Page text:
Symbolism in the Awakening by Kate Chopin

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Symbolism in The Awakening by Kate Chopin

The Awakening by Kate Chopin is a novel full of symbolism which reveals much of the deeper meaning in the story. Within each narrative segment there is often a symbol that helps to add meaning to the text, and the understanding of these symbols is essential to a full appreciation of the story. These symbolic elements help the reader to make a connection between Edna’s world and her eventual awakening. Throughout the novel there are a huge number of symbols but three of the most meaningful symbols used are birds, houses and the ocean.

Birds often represent freedom and the ability to fly but are also symbols for something that goes one step further. Several kinds of birds appear throughout The Awakening, but it is going to be easier if we go step by step.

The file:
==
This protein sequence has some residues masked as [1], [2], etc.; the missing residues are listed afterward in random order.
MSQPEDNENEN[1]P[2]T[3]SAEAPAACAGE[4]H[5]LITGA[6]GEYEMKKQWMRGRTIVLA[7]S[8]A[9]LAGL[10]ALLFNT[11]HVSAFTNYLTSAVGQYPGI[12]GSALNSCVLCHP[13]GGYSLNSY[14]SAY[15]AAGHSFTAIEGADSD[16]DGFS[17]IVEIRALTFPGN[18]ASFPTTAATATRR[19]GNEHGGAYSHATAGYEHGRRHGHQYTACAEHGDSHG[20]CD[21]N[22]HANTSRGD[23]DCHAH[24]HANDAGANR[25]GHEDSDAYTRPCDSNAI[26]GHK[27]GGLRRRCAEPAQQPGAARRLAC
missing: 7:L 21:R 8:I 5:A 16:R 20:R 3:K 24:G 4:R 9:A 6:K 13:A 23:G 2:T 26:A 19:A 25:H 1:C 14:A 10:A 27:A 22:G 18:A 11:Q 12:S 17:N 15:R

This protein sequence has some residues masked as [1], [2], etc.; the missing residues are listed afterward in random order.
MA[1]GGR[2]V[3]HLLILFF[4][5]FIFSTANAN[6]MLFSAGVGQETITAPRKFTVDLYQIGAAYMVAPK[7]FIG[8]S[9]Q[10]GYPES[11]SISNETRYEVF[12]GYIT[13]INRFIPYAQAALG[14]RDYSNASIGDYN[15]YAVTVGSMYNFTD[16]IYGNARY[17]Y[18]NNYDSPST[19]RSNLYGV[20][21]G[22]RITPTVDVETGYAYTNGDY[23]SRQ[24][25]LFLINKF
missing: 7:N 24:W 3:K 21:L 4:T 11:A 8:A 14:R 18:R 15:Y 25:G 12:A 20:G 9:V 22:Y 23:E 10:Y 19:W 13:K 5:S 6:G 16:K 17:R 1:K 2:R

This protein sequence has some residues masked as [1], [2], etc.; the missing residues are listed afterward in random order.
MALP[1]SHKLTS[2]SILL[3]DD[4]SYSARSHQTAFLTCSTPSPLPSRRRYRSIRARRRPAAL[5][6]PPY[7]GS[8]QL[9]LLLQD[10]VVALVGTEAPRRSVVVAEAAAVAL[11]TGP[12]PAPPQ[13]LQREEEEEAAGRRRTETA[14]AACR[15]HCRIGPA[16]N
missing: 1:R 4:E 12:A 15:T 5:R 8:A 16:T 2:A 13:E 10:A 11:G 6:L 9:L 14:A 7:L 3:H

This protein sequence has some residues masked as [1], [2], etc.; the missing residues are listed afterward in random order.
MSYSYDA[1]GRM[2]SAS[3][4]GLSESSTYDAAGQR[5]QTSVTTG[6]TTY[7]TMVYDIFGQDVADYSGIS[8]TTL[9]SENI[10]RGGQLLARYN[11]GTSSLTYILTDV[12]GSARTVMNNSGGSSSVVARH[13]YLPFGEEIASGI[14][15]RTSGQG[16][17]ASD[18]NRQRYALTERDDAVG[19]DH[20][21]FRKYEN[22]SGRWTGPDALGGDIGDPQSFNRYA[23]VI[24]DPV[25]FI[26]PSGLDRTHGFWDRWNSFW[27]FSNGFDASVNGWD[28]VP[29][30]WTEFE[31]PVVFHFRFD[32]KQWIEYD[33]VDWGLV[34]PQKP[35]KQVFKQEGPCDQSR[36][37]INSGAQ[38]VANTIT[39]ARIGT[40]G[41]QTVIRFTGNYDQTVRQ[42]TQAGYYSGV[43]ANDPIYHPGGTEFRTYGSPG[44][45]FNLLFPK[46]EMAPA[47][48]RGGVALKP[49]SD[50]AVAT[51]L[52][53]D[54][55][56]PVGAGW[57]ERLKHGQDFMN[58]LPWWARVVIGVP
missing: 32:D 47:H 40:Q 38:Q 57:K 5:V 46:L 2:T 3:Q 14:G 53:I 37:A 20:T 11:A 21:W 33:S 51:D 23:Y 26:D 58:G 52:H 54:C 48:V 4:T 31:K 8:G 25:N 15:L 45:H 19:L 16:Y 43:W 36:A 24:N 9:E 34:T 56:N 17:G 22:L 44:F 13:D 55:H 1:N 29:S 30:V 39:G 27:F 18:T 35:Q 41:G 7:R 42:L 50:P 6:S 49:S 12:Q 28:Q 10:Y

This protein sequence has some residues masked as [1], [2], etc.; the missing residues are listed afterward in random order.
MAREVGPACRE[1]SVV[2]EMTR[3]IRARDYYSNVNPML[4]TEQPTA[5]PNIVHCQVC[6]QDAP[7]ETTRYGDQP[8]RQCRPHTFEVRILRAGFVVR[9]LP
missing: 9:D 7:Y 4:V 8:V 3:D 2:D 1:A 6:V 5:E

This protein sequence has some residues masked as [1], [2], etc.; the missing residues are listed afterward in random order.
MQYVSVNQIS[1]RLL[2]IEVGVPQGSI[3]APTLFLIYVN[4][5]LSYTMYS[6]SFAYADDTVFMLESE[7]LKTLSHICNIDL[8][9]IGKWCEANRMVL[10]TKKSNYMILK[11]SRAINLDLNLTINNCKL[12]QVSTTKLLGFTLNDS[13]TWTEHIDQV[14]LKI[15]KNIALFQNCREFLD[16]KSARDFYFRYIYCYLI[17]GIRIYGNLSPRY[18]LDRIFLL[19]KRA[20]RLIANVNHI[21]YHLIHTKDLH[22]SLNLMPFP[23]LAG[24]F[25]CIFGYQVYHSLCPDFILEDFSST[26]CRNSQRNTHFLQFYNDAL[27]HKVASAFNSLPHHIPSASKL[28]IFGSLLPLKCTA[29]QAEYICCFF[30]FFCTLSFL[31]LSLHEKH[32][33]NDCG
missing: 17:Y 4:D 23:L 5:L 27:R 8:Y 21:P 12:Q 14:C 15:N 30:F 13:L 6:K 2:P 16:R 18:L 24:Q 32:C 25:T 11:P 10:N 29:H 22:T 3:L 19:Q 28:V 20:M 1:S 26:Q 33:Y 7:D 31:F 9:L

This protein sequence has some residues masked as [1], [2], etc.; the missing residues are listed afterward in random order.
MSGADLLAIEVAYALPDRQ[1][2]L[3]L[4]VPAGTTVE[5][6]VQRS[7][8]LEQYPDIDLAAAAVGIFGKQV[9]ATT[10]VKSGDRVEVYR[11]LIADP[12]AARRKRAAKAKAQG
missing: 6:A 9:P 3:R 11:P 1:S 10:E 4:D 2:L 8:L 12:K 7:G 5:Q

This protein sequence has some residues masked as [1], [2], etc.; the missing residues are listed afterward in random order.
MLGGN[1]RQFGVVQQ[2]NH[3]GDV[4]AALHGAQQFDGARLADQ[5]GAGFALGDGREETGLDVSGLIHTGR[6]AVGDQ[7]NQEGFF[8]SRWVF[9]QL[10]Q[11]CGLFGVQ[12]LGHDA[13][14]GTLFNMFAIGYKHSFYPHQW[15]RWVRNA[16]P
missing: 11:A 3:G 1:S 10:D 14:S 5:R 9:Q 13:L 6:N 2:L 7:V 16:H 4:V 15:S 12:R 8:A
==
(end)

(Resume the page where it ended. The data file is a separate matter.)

During the very first scene two important birds appear: "A green and yellow parrot, which hung in a cage outside the door, kept repeating over and over: Allez vous-en! Allez vous-en! Sapristi! That's all right! He could speak a little Spanish, and also a language which nobody understood, unless it was the mocking-bird that hung on the other side of the door, whistling his fluty notes out upon the breeze with maddening persistence” (page 1). This green and yellow parrot represents Edna who is caged at that moment of the novel. From this fragment we can also guess that the parrot is saying in French ‘Go away, go away! For God’s sake!’ meaning the eventual desire of Edna to ‘go away’ from the society’s cage. Just like the parrot, Edna also speaks “a language which nobody understood”, meaning that she tries to show others her idea of freedom but she fails. The second bird is the mocking-bird that is also caged and it represents Mademoiselle Reisz. The mocking-bird is the only one who can understand the parrot’s Spanish and at the same time Mademoiselle Reisz is the only one who’s capable of understanding Edna’s believes.

In general, caged birds represent women...
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